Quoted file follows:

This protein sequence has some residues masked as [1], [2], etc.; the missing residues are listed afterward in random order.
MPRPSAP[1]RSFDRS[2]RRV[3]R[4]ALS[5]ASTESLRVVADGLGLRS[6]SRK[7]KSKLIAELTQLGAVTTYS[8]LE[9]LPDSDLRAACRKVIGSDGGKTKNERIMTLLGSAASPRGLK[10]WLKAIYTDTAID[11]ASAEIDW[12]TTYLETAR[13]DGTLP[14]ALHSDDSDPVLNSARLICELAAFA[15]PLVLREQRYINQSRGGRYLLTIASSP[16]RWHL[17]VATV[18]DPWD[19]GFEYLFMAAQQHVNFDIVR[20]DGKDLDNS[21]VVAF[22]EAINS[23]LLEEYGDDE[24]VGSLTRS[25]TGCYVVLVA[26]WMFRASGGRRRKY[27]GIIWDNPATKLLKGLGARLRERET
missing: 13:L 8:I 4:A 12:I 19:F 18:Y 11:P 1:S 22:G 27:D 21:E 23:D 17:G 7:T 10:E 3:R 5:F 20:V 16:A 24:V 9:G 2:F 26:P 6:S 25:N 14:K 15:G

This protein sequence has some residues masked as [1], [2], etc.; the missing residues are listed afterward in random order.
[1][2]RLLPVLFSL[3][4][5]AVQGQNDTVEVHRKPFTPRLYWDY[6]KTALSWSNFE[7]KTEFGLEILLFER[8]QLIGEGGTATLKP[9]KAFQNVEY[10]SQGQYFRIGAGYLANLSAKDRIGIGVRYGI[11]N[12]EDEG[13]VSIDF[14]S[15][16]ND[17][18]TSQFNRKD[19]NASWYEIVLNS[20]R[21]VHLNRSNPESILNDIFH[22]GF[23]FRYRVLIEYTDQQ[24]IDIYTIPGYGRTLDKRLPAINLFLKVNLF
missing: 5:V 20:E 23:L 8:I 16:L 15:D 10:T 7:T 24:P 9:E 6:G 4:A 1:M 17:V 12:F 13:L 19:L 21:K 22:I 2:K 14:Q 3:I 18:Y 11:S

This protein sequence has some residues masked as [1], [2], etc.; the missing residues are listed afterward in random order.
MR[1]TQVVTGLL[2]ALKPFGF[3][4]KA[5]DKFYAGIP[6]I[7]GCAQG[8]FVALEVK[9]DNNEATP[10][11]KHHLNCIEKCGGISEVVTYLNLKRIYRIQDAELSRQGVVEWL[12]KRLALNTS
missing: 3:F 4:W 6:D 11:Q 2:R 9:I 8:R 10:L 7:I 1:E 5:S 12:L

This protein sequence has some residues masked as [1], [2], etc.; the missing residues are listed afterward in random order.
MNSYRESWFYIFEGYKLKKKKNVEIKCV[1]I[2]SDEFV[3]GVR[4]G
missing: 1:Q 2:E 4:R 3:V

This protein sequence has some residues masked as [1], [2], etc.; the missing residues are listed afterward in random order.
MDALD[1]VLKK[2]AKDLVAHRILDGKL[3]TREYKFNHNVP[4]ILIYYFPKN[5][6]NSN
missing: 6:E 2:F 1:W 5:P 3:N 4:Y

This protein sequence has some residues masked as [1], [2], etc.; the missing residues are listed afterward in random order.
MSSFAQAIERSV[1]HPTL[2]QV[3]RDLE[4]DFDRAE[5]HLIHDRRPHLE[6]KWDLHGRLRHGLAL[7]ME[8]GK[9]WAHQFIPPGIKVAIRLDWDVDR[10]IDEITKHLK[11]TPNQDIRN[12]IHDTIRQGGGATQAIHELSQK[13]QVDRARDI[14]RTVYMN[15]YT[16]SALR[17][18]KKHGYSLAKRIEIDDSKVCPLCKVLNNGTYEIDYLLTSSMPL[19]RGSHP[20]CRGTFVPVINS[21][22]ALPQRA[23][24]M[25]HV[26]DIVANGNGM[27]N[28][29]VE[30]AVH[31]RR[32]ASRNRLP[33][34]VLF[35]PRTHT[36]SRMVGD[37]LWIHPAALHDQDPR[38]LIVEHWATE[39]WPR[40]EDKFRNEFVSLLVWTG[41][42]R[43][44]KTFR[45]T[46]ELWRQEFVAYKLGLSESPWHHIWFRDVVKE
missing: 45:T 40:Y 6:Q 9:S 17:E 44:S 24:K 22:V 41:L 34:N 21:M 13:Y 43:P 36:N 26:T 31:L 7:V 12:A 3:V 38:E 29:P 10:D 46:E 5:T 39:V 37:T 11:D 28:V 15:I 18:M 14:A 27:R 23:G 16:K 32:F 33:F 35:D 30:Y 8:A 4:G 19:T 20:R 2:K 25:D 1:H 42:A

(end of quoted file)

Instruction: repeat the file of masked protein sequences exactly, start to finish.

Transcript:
This protein sequence has some residues masked as [1], [2], etc.; the missing residues are listed afterward in random order.
MPRPSAP[1]RSFDRS[2]RRV[3]R[4]ALS[5]ASTESLRVVADGLGLRS[6]SRK[7]KSKLIAELTQLGAVTTYS[8]LE[9]LPDSDLRAACRKVIGSDGGKTKNERIMTLLGSAASPRGLK[10]WLKAIYTDTAID[11]ASAEIDW[12]TTYLETAR[13]DGTLP[14]ALHSDDSDPVLNSARLICELAAFA[15]PLVLREQRYINQSRGGRYLLTIASSP[16]RWHL[17]VATV[18]DPWD[19]GFEYLFMAAQQHVNFDIVR[20]DGKDLDNS[21]VVAF[22]EAINS[23]LLEEYGDDE[24]VGSLTRS[25]TGCYVVLVA[26]WMFRASGGRRRKY[27]GIIWDNPATKLLKGLGARLRERET
missing: 13:L 8:I 4:A 12:I 19:F 18:Y 11:P 1:S 22:G 27:D 21:E 23:D 17:G 7:T 10:E 3:R 5:F 20:V 16:A 24:V 9:G 2:F 26:P 6:S 25:N 14:K 15:G

This protein sequence has some residues masked as [1], [2], etc.; the missing residues are listed afterward in random order.
[1][2]RLLPVLFSL[3][4][5]AVQGQNDTVEVHRKPFTPRLYWDY[6]KTALSWSNFE[7]KTEFGLEILLFER[8]QLIGEGGTATLKP[9]KAFQNVEY[10]SQGQYFRIGAGYLANLSAKDRIGIGVRYGI[11]N[12]EDEG[13]VSIDF[14]S[15][16]ND[17][18]TSQFNRKD[19]NASWYEIVLNS[20]R[21]VHLNRSNPESILNDIFH[22]GF[23]FRYRVLIEYTDQQ[24]IDIYTIPGYGRTLDKRLPAINLFLKVNLF
missing: 5:V 20:E 23:L 8:I 16:L 15:D 10:T 7:T 24:P 9:E 6:G 4:A 1:M 17:V 12:F 13:L 19:L 21:K 22:I 2:K 14:Q 3:I 18:Y 11:S

This protein sequence has some residues masked as [1], [2], etc.; the missing residues are listed afterward in random order.
MR[1]TQVVTGLL[2]ALKPFGF[3][4]KA[5]DKFYAGIP[6]I[7]GCAQG[8]FVALEVK[9]DNNEATP[10][11]KHHLNCIEKCGGISEVVTYLNLKRIYRIQDAELSRQGVVEWL[12]KRLALNTS
missing: 3:F 4:W 6:D 11:Q 2:R 9:I 8:R 10:L 7:I 1:E 5:S 12:L

This protein sequence has some residues masked as [1], [2], etc.; the missing residues are listed afterward in random order.
MNSYRESWFYIFEGYKLKKKKNVEIKCV[1]I[2]SDEFV[3]GVR[4]G
missing: 1:Q 2:E 4:R 3:V

This protein sequence has some residues masked as [1], [2], etc.; the missing residues are listed afterward in random order.
MDALD[1]VLKK[2]AKDLVAHRILDGKL[3]TREYKFNHNVP[4]ILIYYFPKN[5][6]NSN
missing: 6:E 2:F 1:W 5:P 3:N 4:Y

This protein sequence has some residues masked as [1], [2], etc.; the missing residues are listed afterward in random order.
MSSFAQAIERSV[1]HPTL[2]QV[3]RDLE[4]DFDRAE[5]HLIHDRRPHLE[6]KWDLHGRLRHGLAL[7]ME[8]GK[9]WAHQFIPPGIKVAIRLDWDVDR[10]IDEITKHLK[11]TPNQDIRN[12]IHDTIRQGGGATQAIHELSQK[13]QVDRARDI[14]RTVYMN[15]YT[16]SALR[17][18]KKHGYSLAKRIEIDDSKVCPLCKVLNNGTYEIDYLLTSSMPL[19]RGSHP[20]CRGTFVPVINS[21][22]ALPQRA[23][24]M[25]HV[26]DIVANGNGM[27]N[28][29]VE[30]AVH[31]RR[32]ASRNRLP[33][34]VLF[35]PRTHT[36]SRMVGD[37]LWIHPAALHDQDPR[38]LIVEHWATE[39]WPR[40]EDKFRNEFVSLLVWTG[41][42]R[43][44]KTFR[45]T[46]ELWRQEFVAYKLGLSESPWHHIWFRDVVKE
missing: 45:T 40:Y 6:Q 9:S 17:E 44:S 24:K 22:V 41:L 34:N 21:M 13:Y 43:P 36:N 26:T 31:L 7:V 12:A 3:V 38:E 29:P 10:D 46:E 5:T 39:V 37:T 11:D 28:V 15:I 18:M 14:A 27:R 23:G 16:K 32:F 33:F 35:D 30:Y 8:A 4:G 19:T 20:R 2:K 25:D 1:H 42:A